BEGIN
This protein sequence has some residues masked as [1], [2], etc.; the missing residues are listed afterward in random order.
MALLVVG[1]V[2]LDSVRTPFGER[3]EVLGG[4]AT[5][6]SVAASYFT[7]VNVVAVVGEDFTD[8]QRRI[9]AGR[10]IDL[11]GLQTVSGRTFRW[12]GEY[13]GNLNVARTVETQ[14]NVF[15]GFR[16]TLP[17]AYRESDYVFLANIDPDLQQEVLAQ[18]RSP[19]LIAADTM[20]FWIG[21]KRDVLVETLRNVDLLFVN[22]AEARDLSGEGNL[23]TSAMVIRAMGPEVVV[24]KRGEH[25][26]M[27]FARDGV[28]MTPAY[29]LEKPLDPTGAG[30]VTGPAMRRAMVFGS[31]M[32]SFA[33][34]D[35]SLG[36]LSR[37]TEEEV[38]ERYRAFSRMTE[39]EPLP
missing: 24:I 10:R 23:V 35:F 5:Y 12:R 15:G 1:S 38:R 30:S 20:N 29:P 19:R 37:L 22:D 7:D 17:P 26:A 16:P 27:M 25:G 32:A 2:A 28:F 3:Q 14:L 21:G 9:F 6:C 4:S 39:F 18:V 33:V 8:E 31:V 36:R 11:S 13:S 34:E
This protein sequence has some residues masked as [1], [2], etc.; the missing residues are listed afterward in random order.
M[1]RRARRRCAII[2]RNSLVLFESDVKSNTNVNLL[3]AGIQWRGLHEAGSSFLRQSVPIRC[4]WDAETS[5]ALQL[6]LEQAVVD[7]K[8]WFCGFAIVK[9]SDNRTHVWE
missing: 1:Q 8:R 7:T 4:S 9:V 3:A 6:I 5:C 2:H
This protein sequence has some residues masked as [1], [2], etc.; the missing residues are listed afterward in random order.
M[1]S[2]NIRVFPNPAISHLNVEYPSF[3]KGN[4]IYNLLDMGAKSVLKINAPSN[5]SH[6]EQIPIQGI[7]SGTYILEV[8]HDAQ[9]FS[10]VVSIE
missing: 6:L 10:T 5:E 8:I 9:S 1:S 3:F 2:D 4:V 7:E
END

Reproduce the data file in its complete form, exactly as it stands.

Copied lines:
This protein sequence has some residues masked as [1], [2], etc.; the missing residues are listed afterward in random order.
MALLVVG[1]V[2]LDSVRTPFGER[3]EVLGG[4]AT[5][6]SVAASYFT[7]VNVVAVVGEDFTD[8]QRRI[9]AGR[10]IDL[11]GLQTVSGRTFRW[12]GEY[13]GNLNVARTVETQ[14]NVF[15]GFR[16]TLP[17]AYRESDYVFLANIDPDLQQEVLAQ[18]RSP[19]LIAADTM[20]FWIG[21]KRDVLVETLRNVDLLFVN[22]AEARDLSGEGNL[23]TSAMVIRAMGPEVVV[24]KRGEH[25][26]M[27]FARDGV[28]MTPAY[29]LEKPLDPTGAG[30]VTGPAMRRAMVFGS[31]M[32]SFA[33][34]D[35]SLG[36]LSR[37]TEEEV[38]ERYRAFSRMTE[39]EPLP
missing: 24:I 10:R 23:V 35:F 5:Y 12:R 15:G 1:S 38:R 30:S 20:N 29:P 19:R 37:L 22:D 7:D 17:P 26:A 16:P 27:M 25:G 32:A 2:A 28:F 3:Q 14:L 21:G 9:F 6:C 4:S 39:F 18:V 33:V 8:E 31:V 36:R 11:S 13:S 34:E
This protein sequence has some residues masked as [1], [2], etc.; the missing residues are listed afterward in random order.
M[1]RRARRRCAII[2]RNSLVLFESDVKSNTNVNLL[3]AGIQWRGLHEAGSSFLRQSVPIRC[4]WDAETS[5]ALQL[6]LEQAVVD[7]K[8]WFCGFAIVK[9]SDNRTHVWE
missing: 1:Q 8:R 7:T 4:S 9:V 3:A 6:I 5:C 2:H
This protein sequence has some residues masked as [1], [2], etc.; the missing residues are listed afterward in random order.
M[1]S[2]NIRVFPNPAISHLNVEYPSF[3]KGN[4]IYNLLDMGAKSVLKINAPSN[5]SH[6]EQIPIQGI[7]SGTYILEV[8]HDAQ[9]FS[10]VVSIE
missing: 6:L 10:T 5:E 8:I 9:S 1:S 3:F 2:D 4:V 7:E